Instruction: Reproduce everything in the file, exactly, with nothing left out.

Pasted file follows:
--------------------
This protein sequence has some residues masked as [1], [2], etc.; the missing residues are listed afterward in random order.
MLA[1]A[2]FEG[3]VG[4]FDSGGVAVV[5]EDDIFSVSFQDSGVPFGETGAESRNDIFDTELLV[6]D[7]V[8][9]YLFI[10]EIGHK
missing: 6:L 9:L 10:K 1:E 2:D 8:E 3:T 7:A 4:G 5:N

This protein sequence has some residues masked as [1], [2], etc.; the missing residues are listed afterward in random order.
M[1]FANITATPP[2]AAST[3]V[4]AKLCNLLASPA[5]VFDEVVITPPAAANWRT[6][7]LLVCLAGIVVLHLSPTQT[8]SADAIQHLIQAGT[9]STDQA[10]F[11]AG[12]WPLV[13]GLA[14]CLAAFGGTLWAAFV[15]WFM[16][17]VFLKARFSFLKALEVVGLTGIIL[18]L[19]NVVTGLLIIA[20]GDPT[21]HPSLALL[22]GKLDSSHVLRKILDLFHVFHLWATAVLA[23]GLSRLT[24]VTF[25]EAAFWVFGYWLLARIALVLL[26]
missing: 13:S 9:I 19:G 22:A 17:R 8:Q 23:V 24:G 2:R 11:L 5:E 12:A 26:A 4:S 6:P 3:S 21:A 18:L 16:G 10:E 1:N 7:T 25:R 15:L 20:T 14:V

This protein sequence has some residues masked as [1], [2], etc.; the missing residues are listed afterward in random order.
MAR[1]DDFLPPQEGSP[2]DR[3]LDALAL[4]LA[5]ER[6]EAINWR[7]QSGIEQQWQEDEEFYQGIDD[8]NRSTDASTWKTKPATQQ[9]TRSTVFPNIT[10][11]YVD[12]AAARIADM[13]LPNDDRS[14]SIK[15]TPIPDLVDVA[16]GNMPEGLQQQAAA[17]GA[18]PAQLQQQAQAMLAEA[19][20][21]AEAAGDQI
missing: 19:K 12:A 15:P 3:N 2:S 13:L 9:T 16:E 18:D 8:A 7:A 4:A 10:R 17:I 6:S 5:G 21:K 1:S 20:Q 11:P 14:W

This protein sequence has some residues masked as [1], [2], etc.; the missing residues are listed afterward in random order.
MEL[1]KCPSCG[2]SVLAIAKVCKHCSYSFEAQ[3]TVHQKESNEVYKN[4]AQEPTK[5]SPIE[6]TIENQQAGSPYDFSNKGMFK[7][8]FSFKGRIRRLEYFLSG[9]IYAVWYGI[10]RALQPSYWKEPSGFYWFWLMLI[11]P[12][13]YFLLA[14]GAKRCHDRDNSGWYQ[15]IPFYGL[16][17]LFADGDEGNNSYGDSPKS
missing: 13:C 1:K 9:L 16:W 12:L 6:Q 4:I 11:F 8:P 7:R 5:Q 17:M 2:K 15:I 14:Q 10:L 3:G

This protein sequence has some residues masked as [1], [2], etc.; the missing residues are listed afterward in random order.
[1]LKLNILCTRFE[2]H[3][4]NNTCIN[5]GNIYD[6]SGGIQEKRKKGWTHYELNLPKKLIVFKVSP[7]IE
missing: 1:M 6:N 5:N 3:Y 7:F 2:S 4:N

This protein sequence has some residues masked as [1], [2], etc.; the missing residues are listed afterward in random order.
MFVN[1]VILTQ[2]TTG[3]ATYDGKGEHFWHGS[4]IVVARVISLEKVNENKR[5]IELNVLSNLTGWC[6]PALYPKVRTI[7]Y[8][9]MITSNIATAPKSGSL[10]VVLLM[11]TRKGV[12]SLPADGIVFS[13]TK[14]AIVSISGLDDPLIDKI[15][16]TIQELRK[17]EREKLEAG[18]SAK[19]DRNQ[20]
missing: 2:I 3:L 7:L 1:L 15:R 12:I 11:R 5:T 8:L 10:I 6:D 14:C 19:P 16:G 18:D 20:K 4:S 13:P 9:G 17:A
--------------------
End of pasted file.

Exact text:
This protein sequence has some residues masked as [1], [2], etc.; the missing residues are listed afterward in random order.
MLA[1]A[2]FEG[3]VG[4]FDSGGVAVV[5]EDDIFSVSFQDSGVPFGETGAESRNDIFDTELLV[6]D[7]V[8][9]YLFI[10]EIGHK
missing: 6:L 9:L 10:K 1:E 2:D 8:E 3:T 7:A 4:G 5:N

This protein sequence has some residues masked as [1], [2], etc.; the missing residues are listed afterward in random order.
M[1]FANITATPP[2]AAST[3]V[4]AKLCNLLASPA[5]VFDEVVITPPAAANWRT[6][7]LLVCLAGIVVLHLSPTQT[8]SADAIQHLIQAGT[9]STDQA[10]F[11]AG[12]WPLV[13]GLA[14]CLAAFGGTLWAAFV[15]WFM[16][17]VFLKARFSFLKALEVVGLTGIIL[18]L[19]NVVTGLLIIA[20]GDPT[21]HPSLALL[22]GKLDSSHVLRKILDLFHVFHLWATAVLA[23]GLSRLT[24]VTF[25]EAAFWVFGYWLLARIALVLL[26]
missing: 13:S 9:I 19:G 22:A 17:R 8:Q 23:V 24:G 2:R 11:L 5:E 12:A 26:A 4:S 6:P 3:S 21:A 18:L 16:G 10:E 1:N 7:T 25:R 15:L 20:T 14:V

This protein sequence has some residues masked as [1], [2], etc.; the missing residues are listed afterward in random order.
MAR[1]DDFLPPQEGSP[2]DR[3]LDALAL[4]LA[5]ER[6]EAINWR[7]QSGIEQQWQEDEEFYQGIDD[8]NRSTDASTWKTKPATQQ[9]TRSTVFPNIT[10][11]YVD[12]AAARIADM[13]LPNDDRS[14]SIK[15]TPIPDLVDVA[16]GNMPEGLQQQAAA[17]GA[18]PAQLQQQAQAMLAEA[19][20][21]AEAAGDQI
missing: 19:K 12:A 15:P 3:N 2:S 13:L 9:T 16:E 18:D 8:A 7:A 4:A 10:R 17:I 6:S 5:G 21:K 1:S 20:Q 11:P 14:W

This protein sequence has some residues masked as [1], [2], etc.; the missing residues are listed afterward in random order.
MEL[1]KCPSCG[2]SVLAIAKVCKHCSYSFEAQ[3]TVHQKESNEVYKN[4]AQEPTK[5]SPIE[6]TIENQQAGSPYDFSNKGMFK[7][8]FSFKGRIRRLEYFLSG[9]IYAVWYGI[10]RALQPSYWKEPSGFYWFWLMLI[11]P[12][13]YFLLA[14]GAKRCHDRDNSGWYQ[15]IPFYGL[16][17]LFADGDEGNNSYGDSPKS
missing: 13:C 1:K 9:L 16:W 12:L 6:Q 4:I 11:F 8:P 7:R 5:Q 17:M 2:K 15:I 14:Q 10:L 3:G

This protein sequence has some residues masked as [1], [2], etc.; the missing residues are listed afterward in random order.
[1]LKLNILCTRFE[2]H[3][4]NNTCIN[5]GNIYD[6]SGGIQEKRKKGWTHYELNLPKKLIVFKVSP[7]IE
missing: 1:M 6:N 5:N 3:Y 7:F 2:S 4:N

This protein sequence has some residues masked as [1], [2], etc.; the missing residues are listed afterward in random order.
MFVN[1]VILTQ[2]TTG[3]ATYDGKGEHFWHGS[4]IVVARVISLEKVNENKR[5]IELNVLSNLTGWC[6]PALYPKVRTI[7]Y[8][9]MITSNIATAPKSGSL[10]VVLLM[11]TRKGV[12]SLPADGIVFS[13]TK[14]AIVSISGLDDPLIDKI[15][16]TIQELRK[17]EREKLEAG[18]SAK[19]DRNQ[20]
missing: 2:I 3:L 7:L 1:L 15:R 12:I 11:R 5:T 8:L 10:I 6:D 14:C 19:P 16:G 18:D 20:K 4:S 13:P 9:G 17:A